08.03: Mahayla + Fake Natives + ArchAnimals – The Circle Bar (cancelled)
08.03: JAG – Howlin’ Wolf Den
My first live Dirty Projectors experience came in the summer of 2009 on a farm in Manchester, Tennessee. After hearing their collaboration with one of my personal heroes David Byrne on the Red Hot compilation Dark Was The Night, I waited with anticipation for the release of their breakthrough Bitte Orca (repeated listening of which entreated me to move backwards through their catalog and check out the insanely charming Rise Above, an album of Black Flag songs DP founder David Longstreth re-imagined from memory, and The Getty Address, a gloriously bizarre indie-rock opera about Don Henley). Their performance at 2009’s Bonnaroo Music and Arts Festival – appearing on “That Stage” as part of a day of programming curated by the aforementioned Byrne – was a perfectly timed knock-out that did much to validate their status of one of the most buzzed about American indie bands of that particular moment.
On recorded material, Longstreth’s warbly croon and haunting interplay with vocalist Amber Coffman are set against the intricate timing shifts of his nimble compositions. The pair are pushed along by deft instrumental execution of the delicately quirky arrangements that have as much in common with early-era Talking Heads as they do with late-era Talk Talk. Patterns vanish just as quickly as they appear, harmonies rise up not just to blunt the songs’ sharp angles but also to create some of their own, and in live setting, the band is even more difficult to pin down: They reproduce their canon in a manner far too evocative to simply be considered “faithful” but also far too precise to run towards the visceral wholesale re-interpretation at the opposite end of the spectrum. Combined with Longsreth’s innate songwriting prolificity, this unique dominion over the stage has allowed them to reign as critically-acclaimed indie-darlings for much longer than most bands on which that dubious title has been bestowed.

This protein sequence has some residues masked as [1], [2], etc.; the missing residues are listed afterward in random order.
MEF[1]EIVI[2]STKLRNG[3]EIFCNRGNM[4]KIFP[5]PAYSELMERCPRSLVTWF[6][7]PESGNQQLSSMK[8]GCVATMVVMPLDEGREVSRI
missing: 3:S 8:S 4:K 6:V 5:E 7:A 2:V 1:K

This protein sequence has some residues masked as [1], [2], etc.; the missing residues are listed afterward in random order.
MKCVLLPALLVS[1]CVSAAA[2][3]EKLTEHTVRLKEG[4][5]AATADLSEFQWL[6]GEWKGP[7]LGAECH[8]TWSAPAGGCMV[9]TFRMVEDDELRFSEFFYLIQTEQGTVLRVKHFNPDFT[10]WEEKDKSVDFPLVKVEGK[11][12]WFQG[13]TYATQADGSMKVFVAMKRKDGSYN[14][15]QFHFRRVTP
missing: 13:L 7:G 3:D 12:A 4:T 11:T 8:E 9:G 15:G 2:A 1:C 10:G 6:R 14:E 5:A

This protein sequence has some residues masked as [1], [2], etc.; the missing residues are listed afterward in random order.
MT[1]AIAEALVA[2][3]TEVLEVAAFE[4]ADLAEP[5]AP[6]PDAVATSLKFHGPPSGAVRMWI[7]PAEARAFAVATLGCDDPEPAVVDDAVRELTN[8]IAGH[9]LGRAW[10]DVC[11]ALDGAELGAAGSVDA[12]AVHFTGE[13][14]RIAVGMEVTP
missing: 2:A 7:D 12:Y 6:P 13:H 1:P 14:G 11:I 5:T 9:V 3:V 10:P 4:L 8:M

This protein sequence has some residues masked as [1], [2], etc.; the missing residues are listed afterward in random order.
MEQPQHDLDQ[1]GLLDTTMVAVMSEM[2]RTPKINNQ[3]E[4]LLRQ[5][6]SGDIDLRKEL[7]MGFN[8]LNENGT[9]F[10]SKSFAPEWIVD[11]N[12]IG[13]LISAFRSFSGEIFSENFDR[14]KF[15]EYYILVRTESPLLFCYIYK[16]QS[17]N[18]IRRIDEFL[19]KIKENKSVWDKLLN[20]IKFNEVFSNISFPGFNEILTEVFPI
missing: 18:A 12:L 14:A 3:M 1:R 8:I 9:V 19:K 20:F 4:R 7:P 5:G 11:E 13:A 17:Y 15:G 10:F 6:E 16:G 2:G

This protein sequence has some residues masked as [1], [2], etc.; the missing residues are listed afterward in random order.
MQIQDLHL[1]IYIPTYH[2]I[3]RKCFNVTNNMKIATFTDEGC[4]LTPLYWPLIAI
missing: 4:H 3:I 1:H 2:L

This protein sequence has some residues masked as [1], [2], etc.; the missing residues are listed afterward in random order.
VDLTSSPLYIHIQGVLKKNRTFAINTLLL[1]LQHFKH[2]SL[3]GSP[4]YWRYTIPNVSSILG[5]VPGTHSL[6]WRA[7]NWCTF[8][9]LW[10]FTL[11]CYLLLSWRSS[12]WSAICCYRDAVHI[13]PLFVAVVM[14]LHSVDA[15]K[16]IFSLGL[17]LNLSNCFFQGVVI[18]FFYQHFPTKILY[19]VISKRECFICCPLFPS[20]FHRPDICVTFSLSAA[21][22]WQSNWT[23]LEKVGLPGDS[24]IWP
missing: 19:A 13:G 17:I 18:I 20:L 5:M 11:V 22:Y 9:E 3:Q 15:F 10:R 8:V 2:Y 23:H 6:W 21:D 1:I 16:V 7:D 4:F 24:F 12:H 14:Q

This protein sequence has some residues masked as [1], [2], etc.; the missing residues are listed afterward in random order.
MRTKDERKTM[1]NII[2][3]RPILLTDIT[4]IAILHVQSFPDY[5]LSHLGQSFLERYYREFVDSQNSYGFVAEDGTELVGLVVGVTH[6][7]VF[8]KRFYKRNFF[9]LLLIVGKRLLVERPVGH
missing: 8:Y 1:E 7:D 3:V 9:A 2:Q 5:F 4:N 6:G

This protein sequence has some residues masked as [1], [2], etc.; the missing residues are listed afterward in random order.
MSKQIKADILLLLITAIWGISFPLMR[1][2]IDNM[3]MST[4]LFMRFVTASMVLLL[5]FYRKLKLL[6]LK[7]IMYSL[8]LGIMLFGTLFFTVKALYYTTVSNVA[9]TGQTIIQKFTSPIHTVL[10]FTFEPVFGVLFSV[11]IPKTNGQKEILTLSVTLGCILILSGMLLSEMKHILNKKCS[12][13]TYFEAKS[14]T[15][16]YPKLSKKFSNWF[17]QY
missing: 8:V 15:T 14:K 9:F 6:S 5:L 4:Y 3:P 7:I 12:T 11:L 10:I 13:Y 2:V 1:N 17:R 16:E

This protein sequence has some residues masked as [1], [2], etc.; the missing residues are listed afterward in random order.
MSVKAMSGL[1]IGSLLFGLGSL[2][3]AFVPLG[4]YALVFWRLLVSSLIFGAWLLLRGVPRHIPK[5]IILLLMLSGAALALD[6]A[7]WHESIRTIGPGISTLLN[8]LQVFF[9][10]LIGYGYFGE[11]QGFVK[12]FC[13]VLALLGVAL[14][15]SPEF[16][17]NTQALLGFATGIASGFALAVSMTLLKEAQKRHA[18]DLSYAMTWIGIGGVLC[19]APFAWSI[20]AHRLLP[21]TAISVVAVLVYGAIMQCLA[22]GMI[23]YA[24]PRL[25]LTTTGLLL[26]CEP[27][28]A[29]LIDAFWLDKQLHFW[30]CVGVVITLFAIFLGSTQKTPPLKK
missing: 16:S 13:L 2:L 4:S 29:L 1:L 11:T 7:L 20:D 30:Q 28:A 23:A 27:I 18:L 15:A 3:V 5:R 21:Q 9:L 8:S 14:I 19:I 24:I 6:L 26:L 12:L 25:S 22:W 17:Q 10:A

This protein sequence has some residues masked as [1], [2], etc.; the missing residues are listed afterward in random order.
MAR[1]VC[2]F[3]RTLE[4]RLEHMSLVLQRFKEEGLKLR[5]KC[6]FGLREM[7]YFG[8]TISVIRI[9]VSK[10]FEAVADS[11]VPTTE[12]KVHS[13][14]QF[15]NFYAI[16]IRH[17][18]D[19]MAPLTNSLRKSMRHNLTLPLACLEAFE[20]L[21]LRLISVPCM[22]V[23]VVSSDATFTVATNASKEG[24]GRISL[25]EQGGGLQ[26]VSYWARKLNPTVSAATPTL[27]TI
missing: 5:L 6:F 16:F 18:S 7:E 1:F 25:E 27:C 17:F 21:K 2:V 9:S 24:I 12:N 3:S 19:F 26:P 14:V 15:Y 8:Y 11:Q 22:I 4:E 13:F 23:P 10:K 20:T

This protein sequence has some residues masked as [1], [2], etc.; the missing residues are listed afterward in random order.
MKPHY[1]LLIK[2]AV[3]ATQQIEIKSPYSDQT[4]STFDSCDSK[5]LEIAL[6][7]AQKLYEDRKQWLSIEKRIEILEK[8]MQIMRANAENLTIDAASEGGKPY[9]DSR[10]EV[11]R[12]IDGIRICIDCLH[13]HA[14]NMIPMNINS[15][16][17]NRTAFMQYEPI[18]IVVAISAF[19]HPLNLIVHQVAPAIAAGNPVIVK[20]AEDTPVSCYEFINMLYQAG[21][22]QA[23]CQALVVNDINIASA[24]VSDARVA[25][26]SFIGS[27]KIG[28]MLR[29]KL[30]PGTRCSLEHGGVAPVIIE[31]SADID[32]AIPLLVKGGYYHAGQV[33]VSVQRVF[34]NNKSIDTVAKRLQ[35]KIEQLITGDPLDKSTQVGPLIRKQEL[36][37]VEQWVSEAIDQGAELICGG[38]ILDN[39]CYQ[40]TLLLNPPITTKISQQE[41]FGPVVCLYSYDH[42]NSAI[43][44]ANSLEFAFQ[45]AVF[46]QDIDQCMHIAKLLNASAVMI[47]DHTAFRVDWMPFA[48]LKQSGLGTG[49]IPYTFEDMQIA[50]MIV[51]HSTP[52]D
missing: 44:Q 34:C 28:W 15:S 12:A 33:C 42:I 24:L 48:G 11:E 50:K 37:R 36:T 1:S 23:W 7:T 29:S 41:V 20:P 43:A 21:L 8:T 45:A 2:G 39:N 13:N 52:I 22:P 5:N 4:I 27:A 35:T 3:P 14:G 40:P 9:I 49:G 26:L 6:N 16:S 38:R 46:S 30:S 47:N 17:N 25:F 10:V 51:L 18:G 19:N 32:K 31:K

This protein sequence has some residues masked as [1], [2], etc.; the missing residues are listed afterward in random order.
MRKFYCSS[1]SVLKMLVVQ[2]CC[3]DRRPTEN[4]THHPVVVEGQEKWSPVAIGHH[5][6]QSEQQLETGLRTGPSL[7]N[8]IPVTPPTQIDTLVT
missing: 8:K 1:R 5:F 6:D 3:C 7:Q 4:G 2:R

Joining them on a tour in support of their new album Swing Lo Magellan are Wye Oak, a band last seen in New Orleans about a year ago when an interesting scheduling quirk gave local audiences two chances to see the surgical Baltimore, MD noise-folk duo in less than 2 weeks time. As soon as their short supporting gig for Austin’s Okkervil River was over – a slot that brought them through town in the middle of September – guitarist/singer Jenn Wasner and multi-instrumentalist Andy Stack were back on the road to help another Austin band, symphonic post-rock instrumentalists Explosions In The Sky, kick off a road-trip that began on the very same Tipitina’s stage the two of them eviscerated 12 days prior. Maybe that is why their second visit felt like an exalted victory lap: Wasner’s dreamy vocals floated above Stack’s expressive drumming, keyboarding and auxiliary percussion-ing in the hypnotizing respites between a series of crushing guitar freakouts that ripped through the enveloping sonic tapestry (Or maybe it’s just the fact that in the context of Explosions in the Sky’s canon, everything feels like a victory lap).
Thus, Saturday night’s unofficial White Linen Night after party is one of the rare House of Blues events that is truly worth the generally-bemoaned premium heaped upon national tours that stop at Live Nation’s local outpost instead of the myriad independent venue options in the city. Dirty Projectors and Wye Oak have spent the last few years making some of the most exciting music around, and very few bands treat their material with such brilliant care in a live setting.
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